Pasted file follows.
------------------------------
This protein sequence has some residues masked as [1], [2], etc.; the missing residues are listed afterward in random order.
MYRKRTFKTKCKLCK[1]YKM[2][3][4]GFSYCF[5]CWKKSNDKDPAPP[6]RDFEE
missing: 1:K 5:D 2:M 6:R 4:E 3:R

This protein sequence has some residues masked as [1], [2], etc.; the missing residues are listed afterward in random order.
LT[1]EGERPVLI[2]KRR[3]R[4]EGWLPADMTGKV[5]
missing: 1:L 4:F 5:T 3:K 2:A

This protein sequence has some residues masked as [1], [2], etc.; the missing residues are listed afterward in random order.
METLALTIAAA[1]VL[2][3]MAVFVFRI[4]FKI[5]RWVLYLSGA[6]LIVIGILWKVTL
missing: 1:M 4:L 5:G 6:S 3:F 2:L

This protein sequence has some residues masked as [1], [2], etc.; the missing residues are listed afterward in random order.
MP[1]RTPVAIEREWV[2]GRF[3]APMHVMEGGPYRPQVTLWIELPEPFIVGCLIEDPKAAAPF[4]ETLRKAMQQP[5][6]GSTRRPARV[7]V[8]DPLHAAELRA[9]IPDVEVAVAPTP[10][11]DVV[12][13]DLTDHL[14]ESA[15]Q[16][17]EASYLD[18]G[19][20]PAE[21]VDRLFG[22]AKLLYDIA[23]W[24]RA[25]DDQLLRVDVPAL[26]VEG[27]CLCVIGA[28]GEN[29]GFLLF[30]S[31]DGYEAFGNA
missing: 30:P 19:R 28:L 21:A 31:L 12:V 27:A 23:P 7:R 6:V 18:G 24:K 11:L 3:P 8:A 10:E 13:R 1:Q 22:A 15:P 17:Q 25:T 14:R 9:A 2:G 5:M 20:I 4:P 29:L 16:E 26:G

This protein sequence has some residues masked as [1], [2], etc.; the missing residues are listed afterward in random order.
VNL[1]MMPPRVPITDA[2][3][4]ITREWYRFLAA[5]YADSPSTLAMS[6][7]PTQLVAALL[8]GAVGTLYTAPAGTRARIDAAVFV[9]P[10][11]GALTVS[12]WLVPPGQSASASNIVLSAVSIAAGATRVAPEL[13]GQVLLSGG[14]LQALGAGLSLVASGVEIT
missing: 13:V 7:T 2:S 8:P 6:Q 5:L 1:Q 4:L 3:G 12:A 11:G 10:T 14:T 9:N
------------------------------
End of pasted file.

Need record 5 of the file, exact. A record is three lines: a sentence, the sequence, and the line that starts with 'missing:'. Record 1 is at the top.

This protein sequence has some residues masked as [1], [2], etc.; the missing residues are listed afterward in random order.
VNL[1]MMPPRVPITDA[2][3][4]ITREWYRFLAA[5]YADSPSTLAMS[6][7]PTQLVAALL[8]GAVGTLYTAPAGTRARIDAAVFV[9]P[10][11]GALTVS[12]WLVPPGQSASASNIVLSAVSIAAGATRVAPEL[13]GQVLLSGG[14]LQALGAGLSLVASGVEIT
missing: 13:V 7:T 2:S 8:P 6:Q 5:L 1:Q 4:L 3:G 12:A 11:G 10:T 14:T 9:N